It opens with a local colour travel piece as Owen Wilson bicycles around the town taking notes before the first ‘article’, “The Concrete Masterpiece”, introduces Tilda Swinton as art critic J.K.L. Berensen (detailing her profile of and art lecture on convicted killer turned modern-art bad boy Moses Rosenthaler (a straggly bearded Benicio del Toro). His abstract nude painting of his prison guard (Léa Seydoux) attracts the interest of fellow inmate and art dealer Julian Cadazio (Adrian Brody) who pays a fortune for it and (with the help of his business partner relatives, Henry Winkler and Bob Balaban) subsequently turns Rosenthaler into a cult figure sensation, leading up to commissioning a whole series of such works, only, three years later as he and a mob of artists force their way into prison, to find the canvases are in fact frescoes and somewhat fixed in place.
The second, Revisions to a Manifesto set to backdrop of student protests that escalate into the “”Chessboard Revolution” and shot mostly in black and white, is by politics writer Lucinda Krementz (Frances McDormand) who, journalist objectivity be damned, finds herself attracted to young radical Zeffirelli B. (Timothée Chalamet), whose campaigning for the right to free access to the girls’ dormitory, takes his virginity and knocks his manifesto into shape as they share a bed. Featuring Lyna Khoudri as Zeffirelli’s fellow activist girlfriend, Juliette, and a cameo by Christoph Waltz as a pretentious art collector, events father to a siege and a tragedy as Zeffirelli becomes the symbol of the revolutionary movement.
The third, The Private Dining Room of the Police Commissioner, which features Willem Dafoe as an incarcerated mob accountant and an animated chase sequence, entails a talk show interview by Liev Schreiber with food writer Roebuck Wright (Jeffrey Wright), a James Baldwin-like gay dilettante with a photographic memory of every word he’s written whose nascent journalistic talent Howitzer spotted and encouraged. Wright recalls the crazy kidnapping of the Commisaire’s (Mathieu Almaric) son by a gang that includes Edward Norton and Saoirse Ronan and an unlikely poisoned cuisine rescue involving police offer and chef Lt. Nescaffier (Stephen Park). Finally, narrated by Anjelica Huston, comes the aforementioned obituary as the paper’s staff, also including cartoonist Jason Schwartzman and Griffin Dunne’s Legal Advisor, gather to plan the final edition.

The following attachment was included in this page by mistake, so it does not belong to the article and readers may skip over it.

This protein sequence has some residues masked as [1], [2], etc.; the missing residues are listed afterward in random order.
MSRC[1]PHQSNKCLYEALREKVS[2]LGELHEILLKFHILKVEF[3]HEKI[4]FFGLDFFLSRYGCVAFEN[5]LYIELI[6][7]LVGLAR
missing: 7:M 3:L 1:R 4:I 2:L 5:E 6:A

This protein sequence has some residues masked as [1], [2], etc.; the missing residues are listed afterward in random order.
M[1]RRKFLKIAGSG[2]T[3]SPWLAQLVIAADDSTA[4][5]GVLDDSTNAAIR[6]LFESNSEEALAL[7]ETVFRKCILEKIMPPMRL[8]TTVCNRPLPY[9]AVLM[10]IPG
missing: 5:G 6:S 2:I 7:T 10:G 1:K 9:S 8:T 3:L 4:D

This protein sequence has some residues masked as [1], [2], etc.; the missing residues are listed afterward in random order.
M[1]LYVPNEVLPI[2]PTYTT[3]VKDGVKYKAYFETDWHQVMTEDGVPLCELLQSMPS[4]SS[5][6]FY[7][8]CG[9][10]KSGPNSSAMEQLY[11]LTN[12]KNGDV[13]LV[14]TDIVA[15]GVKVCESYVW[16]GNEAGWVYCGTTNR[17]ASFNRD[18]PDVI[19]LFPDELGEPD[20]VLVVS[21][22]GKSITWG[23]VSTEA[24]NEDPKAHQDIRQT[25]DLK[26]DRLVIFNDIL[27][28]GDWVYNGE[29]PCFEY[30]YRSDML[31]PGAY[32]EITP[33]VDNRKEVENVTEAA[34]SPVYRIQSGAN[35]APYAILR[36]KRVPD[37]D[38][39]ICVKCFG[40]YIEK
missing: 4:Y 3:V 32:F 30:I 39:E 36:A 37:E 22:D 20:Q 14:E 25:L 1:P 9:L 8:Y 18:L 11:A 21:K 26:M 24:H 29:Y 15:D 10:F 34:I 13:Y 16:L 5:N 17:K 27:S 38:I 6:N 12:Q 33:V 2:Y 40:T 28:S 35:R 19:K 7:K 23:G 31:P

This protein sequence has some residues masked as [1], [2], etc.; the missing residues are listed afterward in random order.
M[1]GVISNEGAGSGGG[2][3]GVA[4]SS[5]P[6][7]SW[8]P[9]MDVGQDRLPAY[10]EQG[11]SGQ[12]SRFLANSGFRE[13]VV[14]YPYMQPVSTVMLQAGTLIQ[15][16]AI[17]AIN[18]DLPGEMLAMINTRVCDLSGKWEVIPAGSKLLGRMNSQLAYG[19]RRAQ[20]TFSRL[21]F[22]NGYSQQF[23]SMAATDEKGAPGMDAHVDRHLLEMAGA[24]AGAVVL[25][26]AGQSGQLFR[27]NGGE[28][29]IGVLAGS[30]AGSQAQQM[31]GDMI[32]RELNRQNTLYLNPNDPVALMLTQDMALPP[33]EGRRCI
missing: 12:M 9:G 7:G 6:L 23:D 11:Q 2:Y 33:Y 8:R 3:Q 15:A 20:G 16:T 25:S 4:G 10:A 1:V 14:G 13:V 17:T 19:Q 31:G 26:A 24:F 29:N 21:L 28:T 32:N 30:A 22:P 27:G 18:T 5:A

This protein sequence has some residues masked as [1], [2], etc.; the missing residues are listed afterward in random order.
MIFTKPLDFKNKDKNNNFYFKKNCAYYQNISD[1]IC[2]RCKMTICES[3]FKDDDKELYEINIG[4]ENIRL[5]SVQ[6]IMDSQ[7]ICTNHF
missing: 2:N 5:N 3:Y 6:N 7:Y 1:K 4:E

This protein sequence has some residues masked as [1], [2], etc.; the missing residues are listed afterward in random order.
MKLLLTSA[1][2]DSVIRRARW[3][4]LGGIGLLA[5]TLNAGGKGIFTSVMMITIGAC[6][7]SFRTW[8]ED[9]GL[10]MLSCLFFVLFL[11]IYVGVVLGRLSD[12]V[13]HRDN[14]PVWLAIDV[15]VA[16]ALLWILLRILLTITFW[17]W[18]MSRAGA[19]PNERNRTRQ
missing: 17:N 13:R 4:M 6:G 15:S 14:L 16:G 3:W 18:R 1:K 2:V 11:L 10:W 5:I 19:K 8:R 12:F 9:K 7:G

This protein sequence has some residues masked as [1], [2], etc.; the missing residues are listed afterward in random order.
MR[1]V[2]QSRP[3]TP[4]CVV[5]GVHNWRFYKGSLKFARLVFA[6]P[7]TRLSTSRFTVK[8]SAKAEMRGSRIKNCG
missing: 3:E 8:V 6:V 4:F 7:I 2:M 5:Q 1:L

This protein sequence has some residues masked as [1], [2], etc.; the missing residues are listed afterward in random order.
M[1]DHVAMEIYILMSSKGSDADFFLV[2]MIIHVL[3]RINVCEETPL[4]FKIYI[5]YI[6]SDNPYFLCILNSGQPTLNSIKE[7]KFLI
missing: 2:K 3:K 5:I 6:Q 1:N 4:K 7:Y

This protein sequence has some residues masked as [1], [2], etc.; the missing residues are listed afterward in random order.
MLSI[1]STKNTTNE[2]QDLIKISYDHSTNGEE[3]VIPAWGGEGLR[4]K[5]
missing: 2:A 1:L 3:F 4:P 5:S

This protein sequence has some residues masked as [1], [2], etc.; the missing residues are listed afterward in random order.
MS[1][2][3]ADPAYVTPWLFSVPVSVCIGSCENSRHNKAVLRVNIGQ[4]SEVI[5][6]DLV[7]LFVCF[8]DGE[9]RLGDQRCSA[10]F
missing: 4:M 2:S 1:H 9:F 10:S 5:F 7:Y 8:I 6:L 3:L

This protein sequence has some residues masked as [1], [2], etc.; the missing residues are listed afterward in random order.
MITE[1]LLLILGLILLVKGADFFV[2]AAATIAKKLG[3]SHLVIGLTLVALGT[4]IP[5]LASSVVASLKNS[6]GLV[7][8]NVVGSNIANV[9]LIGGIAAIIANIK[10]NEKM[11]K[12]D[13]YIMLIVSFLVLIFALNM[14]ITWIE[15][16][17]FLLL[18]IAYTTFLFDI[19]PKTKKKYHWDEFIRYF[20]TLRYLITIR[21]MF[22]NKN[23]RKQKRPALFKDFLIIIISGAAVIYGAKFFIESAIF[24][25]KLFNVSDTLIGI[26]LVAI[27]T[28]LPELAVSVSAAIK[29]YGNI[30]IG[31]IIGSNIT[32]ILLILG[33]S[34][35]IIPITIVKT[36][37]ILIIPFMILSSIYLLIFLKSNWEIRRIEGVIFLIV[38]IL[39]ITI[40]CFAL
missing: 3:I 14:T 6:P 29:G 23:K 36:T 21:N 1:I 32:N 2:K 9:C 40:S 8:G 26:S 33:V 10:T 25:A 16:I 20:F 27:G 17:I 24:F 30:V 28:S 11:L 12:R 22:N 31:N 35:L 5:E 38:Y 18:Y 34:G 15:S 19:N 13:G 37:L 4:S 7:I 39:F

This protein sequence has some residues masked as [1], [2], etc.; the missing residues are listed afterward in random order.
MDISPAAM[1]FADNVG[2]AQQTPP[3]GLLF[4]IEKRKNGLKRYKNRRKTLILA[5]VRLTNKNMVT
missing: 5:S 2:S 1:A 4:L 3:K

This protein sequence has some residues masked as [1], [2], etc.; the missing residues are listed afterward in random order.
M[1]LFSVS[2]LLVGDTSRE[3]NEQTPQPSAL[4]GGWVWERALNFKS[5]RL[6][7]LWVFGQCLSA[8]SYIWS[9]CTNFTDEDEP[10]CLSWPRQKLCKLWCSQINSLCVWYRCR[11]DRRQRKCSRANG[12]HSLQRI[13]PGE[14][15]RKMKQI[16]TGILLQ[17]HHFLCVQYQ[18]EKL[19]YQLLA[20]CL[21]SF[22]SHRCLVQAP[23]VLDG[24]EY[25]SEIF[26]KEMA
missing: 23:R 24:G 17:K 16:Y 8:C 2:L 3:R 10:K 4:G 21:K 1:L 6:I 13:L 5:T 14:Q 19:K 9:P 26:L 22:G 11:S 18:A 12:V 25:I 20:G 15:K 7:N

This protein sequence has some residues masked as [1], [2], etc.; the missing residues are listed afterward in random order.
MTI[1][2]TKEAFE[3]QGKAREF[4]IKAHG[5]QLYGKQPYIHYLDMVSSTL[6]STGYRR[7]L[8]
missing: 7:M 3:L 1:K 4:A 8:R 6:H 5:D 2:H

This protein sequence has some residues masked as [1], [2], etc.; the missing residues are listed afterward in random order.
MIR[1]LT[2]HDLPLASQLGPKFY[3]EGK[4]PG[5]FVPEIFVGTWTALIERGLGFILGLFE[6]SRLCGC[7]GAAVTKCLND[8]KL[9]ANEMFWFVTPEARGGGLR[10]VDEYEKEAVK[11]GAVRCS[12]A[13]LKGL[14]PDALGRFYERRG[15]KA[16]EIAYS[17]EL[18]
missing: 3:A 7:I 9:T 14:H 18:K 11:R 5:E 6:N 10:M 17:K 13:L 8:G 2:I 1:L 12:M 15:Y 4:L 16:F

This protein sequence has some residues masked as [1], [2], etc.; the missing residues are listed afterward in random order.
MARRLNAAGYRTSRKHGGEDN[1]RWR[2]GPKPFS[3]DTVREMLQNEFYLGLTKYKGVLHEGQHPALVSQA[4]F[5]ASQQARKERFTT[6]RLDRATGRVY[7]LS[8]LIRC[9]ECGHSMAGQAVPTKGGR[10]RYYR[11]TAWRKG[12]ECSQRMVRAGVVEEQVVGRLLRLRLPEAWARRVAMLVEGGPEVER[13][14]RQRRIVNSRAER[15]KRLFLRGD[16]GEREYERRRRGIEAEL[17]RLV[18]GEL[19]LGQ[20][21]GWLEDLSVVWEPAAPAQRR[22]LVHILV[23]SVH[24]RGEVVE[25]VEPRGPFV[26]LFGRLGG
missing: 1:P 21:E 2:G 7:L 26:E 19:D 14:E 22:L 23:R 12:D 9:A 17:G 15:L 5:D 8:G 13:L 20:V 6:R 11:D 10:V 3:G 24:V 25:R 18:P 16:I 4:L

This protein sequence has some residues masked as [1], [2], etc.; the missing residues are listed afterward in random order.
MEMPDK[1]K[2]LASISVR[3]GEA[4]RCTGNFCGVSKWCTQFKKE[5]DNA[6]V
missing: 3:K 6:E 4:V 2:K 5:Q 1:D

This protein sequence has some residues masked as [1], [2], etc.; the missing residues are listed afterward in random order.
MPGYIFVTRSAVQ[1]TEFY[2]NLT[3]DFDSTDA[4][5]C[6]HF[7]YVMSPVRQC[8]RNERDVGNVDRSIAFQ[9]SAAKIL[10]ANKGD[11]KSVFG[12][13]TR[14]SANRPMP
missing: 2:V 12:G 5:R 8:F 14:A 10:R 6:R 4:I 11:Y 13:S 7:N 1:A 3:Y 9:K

With a design that includes shifting stage scenery, cross-sections, painted backdrops, animation, split screen images of Ennui then and now, and a plethora of in jokes about the New York and Paris art scenes of the period (look for the Modern Physics pinball machine), it’s ultimately a patchwork of loosely connected shaggy dog stories in celebration of journalists and journalism in a modern world of fake news, ephemeral sound bites and banality in the quest for web hits. It may be more about style and substance, but it’s a real joy to get your fingers inky watching. (Mockingbird)
The Green Knight (12A)
Adapted from the anonymous epic 14th-century poem which related how the court of King Arthur (Sean Harris) is visited one Christmas Day by a mysterious green knight (Ralph Ines on), who, looking like some tree deity, challenges the knights to give him a blow on him, on the provision he returns the same one year hence. Looking to earn himself hero stripes, Gawain (Dev Patel), the nephew of the king and queen (Kate Dickie), strikes off the knight’s head, only for the body to pick it up and ride off to await a return visit in the Green Chapel.
As written and directed by David Lowery, this is not, however, the sort of sword and sorcery film you might expect. Rather, it’s an arty, mystical meditation on themes of honour, masculinity and the desire for immortality, Patel’s Gawain first seen as an unambitious dissolute ne’er do well given to booze and brothels who takes up the challenge (using Excalibur, though neither it nor Arthur are referred to by name) as a quick way to elevate his status and become a knight, his regular shag, Essel (Alicia Vikander), dreaming of being his “lady”.